DeGette and Luján Call for Oversight Hearing on Gold King Mine Spill

WASHINGTON, D.C. – August 25, 2015 – (RealEstateRama) — Representatives Diana DeGette and Ben Ray Luján of New Mexico have called for an oversight hearing on the Gold King Mine spill that released 3 million gallons of wastewater into the Animas and San Juan Rivers. Both members serve on the Energy and Commerce Committee, and Rep. DeGette is Ranking Member on the Oversight and Investigations Subcommittee.

The lawmakers sent a letter to Energy and Commerce Committee Chairman Fred Upton and Oversight and Investigations Subcommittee Chairman Tim Murphy requesting the hearing.

“The EPA’s Office of Inspector General has announced plans to examine both the cause of this spill and the agency’s response. In addition, Administrator Gina McCarthy has indicated that the EPA will initiate an independent investigation of the disaster,” the lawmakers wrote in the letter. “We request that the Energy and Commerce Committee hold a hearing to carefully examine these reviews so that we can identify what happened and ensure that the spill is cleaned up; that those responsible are held accountable; and that impacted communities are made whole. Since there are thousands of abandoned mines, we must work together to prevent similar disasters from occurring in the future.”

The full text of the letter is available here and below:

August 21, 2015

The Honorable Fred Upton The Honorable Tim Murphy

Chairman Chairman

Energy and Commerce Committee Subcommittee on Oversight and Investigations

Dear Chairman Upton and Chairman Murphy:

On August 5, 2015, an Environmental Protection Agency (EPA) team working to investigate and address contamination at the Gold King Mine in San Juan County, Colorado unexpectedly initiated a large release of mine waste water into the upper portions of Cement Creek.

Three million gallons of waste water flowed down the Animas River into the San Juan River. The plume of pollution caused a surge of heavy metals and harmful contaminants – including lead, arsenic, beryllium, cadmium and mercury – that threatened the safety of precious water resources that many utilize for irrigation, drinking water, their animals, and other traditional or cultural practices. As a result, water restrictions were put in place and the States of Colorado, New Mexico, and the Navajo Nation each declared a state emergency.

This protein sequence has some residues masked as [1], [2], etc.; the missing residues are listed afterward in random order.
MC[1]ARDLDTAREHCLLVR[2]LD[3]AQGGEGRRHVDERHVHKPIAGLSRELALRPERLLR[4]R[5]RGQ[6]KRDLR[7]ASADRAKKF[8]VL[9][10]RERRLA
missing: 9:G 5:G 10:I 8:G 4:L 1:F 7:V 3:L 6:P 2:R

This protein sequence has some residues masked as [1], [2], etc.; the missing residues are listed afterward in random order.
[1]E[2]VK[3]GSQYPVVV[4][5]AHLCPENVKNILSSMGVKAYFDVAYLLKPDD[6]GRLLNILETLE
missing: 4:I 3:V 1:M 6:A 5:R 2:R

The EPA’s Office of Inspector General has announced plans to examine both the cause of this spill and the agency’s response. In addition, Administrator Gina McCarthy has indicated that the EPA will initiate an independent investigation of the disaster. We request that the Energy and Commerce Committee hold a hearing to carefully examine these reviews so that we can identify what happened and ensure that the spill is cleaned up; that those responsible are held accountable; and that impacted communities are made whole. Since there are thousands of abandoned mines, we must work together to prevent similar disasters from occurring in the future.

Attached, please find two letters. The first is an August 10th letter to Administrator McCarthy expressing significant concerns with the EPA’s initial response and its failure to adequately communicate with impacted communities. The second is a letter to the President expressing the need to focus all available federal resources to address this disaster.

We look forward to hearing from you on this important issue.

Sincerely,

Ben Ray Luján Diana DeGette
Member of Congress Member of Congress

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